Romans 4:23-25. But the words “it was counted to him” were not written for [Abraham’s] sake alone, 24 but for ours also. It will be counted to us who believe in him who raised from the dead Jesus our Lord, 25 who was delivered up for our trespasses and raised for our justification.
Romans 5:8-11. but God shows his love for us in that while we were still sinners, Christ died for us.9 Since, therefore, we have now been justified by his blood, much more shall we be saved by him from the wrath of God. 10 For if while we were enemies we were reconciled to God by the death of his Son, much more, now that we are reconciled, shall we be saved by his life. 11 More than that, we also rejoice in God through our Lord Jesus Christ, through whom we have now received reconciliation.
If you’re tracking with this blog everyday (or most days) you know that we’ve been in Romans 8. Yesterday I had the opportunity to talk to the “Moms of Grace” group at my church and so today I wanted to pause from Romans 8 and share some of the thoughts I shared with them. They asked me to talk about “self-love.”
Self-love v self-esteem.
The first thing we want to do when talking about self-love is distinguish it from the self-esteem movement. Now that we can see the results of the last 20-30 years of the self-esteem movement, we can tell that it’s done more harm than good. Self-esteem is the idea that you are good enough. That you can reach your full potential. But what the research has shown is that when we have to rely on constant self-approval, or even the approval of others, we actually become more discouraged. Why? Because it creates something that we warn against here all the time – a law.
Self-esteem leaves us having to live up to a “potential” that others are setting for us or that we set for ourselves. It soon becomes rooted in comparison. The gap between where I want to be and where I actually am grows larger and larger. Self-esteem is contingent upon outcomes. If you do well you will feel good. If you don’t do well, then “you can do better.” But can I? Self-esteem actually doesn’t encourage self-love at all, it impedes it.
Self-compassion is better.
A newer movement in psychology today is the self-compassion movement. Dr. Kristin Neff out of the University of Texas is doing a lot of research and writing about self-compassion. “Self-Compassion is not judging ourselves positively, it is relating to ourselves kindly.” It teaches us to be kind to ourselves, to forgive ourselves, to accept that everyone is failing and falling short, so stop comparing. It advocates embracing community and using mindfulness to be in the moment while not letting our successes or failures become our identity.
Self-compassion is way closer to the gospel than self-esteem. It is rooted in the idea of a self-love that is actually honest with yourself. Self-compassion actually begins to remove the fear of failure and thus increases motivation, forgiveness, and responsibility for wrong actions.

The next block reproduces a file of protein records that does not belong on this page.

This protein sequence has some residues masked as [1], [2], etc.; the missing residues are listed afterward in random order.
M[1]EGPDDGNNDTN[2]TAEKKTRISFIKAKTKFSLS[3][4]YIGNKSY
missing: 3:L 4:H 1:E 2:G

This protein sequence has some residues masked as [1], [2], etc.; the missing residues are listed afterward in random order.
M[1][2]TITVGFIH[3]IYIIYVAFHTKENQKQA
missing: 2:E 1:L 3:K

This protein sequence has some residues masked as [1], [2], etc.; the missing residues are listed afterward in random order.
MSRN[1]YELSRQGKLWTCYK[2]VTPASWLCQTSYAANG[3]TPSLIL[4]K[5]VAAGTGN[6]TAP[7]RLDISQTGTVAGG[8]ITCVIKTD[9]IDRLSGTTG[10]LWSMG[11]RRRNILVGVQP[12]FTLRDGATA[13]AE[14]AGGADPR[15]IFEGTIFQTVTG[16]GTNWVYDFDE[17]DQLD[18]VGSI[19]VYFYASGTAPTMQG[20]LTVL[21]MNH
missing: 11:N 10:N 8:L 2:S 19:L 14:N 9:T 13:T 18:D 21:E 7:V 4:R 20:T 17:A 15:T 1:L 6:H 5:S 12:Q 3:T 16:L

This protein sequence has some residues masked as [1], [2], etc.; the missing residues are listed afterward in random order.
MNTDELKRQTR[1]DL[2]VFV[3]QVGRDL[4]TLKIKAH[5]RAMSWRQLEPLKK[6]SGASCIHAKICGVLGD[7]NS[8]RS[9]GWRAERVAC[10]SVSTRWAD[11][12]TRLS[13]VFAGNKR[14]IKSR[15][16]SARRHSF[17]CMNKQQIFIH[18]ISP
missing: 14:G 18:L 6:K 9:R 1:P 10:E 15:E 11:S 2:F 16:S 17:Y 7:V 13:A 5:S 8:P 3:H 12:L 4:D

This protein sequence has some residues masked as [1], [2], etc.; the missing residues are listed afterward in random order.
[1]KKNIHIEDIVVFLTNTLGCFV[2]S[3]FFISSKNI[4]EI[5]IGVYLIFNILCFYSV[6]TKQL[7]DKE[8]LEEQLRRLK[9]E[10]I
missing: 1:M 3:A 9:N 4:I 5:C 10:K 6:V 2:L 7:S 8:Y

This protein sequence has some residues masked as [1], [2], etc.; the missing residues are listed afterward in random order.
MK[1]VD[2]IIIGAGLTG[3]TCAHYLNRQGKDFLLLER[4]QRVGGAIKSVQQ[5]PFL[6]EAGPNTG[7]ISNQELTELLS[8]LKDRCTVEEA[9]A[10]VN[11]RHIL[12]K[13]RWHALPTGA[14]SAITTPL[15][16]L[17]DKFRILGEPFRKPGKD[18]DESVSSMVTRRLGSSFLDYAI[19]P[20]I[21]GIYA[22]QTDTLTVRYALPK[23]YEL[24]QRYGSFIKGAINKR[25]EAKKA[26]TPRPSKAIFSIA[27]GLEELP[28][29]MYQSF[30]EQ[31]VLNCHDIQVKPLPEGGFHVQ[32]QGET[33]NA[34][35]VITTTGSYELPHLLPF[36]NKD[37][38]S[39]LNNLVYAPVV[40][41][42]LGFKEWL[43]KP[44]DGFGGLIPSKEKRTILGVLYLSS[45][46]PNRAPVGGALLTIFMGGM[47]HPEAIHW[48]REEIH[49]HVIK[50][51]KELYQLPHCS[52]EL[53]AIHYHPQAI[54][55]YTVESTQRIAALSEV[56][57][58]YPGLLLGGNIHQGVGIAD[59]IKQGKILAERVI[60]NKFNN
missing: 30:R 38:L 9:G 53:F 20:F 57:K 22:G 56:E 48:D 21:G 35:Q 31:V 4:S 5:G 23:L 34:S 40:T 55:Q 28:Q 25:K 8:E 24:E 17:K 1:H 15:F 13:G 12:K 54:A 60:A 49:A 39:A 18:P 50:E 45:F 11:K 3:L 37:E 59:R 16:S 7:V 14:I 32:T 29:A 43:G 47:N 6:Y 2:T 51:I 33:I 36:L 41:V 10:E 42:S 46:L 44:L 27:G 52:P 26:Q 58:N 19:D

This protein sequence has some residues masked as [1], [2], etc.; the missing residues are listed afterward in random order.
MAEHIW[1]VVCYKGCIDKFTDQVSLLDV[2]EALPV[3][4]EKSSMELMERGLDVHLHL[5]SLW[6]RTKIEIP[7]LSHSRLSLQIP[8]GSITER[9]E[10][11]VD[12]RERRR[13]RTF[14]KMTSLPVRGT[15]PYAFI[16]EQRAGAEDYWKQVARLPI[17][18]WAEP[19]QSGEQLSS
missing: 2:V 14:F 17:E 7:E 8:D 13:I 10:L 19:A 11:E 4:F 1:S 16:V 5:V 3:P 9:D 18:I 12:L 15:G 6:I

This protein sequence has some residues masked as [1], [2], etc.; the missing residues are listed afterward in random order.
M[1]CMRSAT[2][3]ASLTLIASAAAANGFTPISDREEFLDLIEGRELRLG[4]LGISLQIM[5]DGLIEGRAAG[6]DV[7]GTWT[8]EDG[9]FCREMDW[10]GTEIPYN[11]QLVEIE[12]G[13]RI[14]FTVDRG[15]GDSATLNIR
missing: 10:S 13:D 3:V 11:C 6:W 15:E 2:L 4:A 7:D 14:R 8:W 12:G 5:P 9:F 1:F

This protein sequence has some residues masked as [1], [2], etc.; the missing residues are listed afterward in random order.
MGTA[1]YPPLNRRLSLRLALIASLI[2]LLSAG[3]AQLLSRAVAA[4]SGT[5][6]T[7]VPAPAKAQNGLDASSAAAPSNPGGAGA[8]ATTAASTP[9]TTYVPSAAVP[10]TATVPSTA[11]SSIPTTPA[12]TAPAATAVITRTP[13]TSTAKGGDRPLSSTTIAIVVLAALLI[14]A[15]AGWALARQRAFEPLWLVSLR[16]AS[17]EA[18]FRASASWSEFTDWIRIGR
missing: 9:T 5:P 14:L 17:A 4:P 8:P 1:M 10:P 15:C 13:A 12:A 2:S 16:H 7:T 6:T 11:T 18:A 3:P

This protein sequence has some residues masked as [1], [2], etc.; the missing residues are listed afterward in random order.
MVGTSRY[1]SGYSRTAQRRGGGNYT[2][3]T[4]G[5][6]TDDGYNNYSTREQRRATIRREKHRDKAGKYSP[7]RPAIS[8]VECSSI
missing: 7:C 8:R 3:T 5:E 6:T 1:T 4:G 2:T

The problem is still the “self.”
The big problem with self-compassion and self-love is that it is still something that we must self-create? Do I have the ability to summon self-compassion? What if the thing I need compassion about is my inability to show myself compassion? What if my self-love is rooted in a false version of myself? What if my “self” changes over time?
Our worth, value, and meaning must come from an unchanging outside source. Preferably an honest, true, righteous, loving, supreme outside source. Obviously we are talking about God here.
First, our self-love must be rooted in the reality that we are made in the image of God. We bear his likeness. He made us with purpose and pours grace upon us (even before we are Christians). Of course, our sin destroys this image. We fall short of the glory of God.
Imputation and self-love.
Go back up to the top and read Romans 4:23-25 and 5:8-11.
By faith in Christ, we are counted as righteous. We are counted as lovable. We are counted as reconciled. This is called imputation. God declares over us what actually isn’t true (we’re not righteous, lovable, or reconcilable), and in declaring it, God makes it true.
Do you see it?
Now we have the ability for self-love and self-compassion that no longer is rooted in my own subjective and ever changing mindset alone. Rather it is rooted in the objective reality of the cross and my union with Christ. If God actually loves me, can I love myself? I should. I must. Self-love is required for love of others – “Love your neighbor as yourself.”
Imputation (ie: the gospel) allows us to live within the dual reality of “I am wicked” and yet “I am loved.” This is “to live is Christ.” This merging of grace and truth is what allows for real self-love. An embracing of ourselves that’s rooted in God’s loving embrace of us, even when we were still sinners.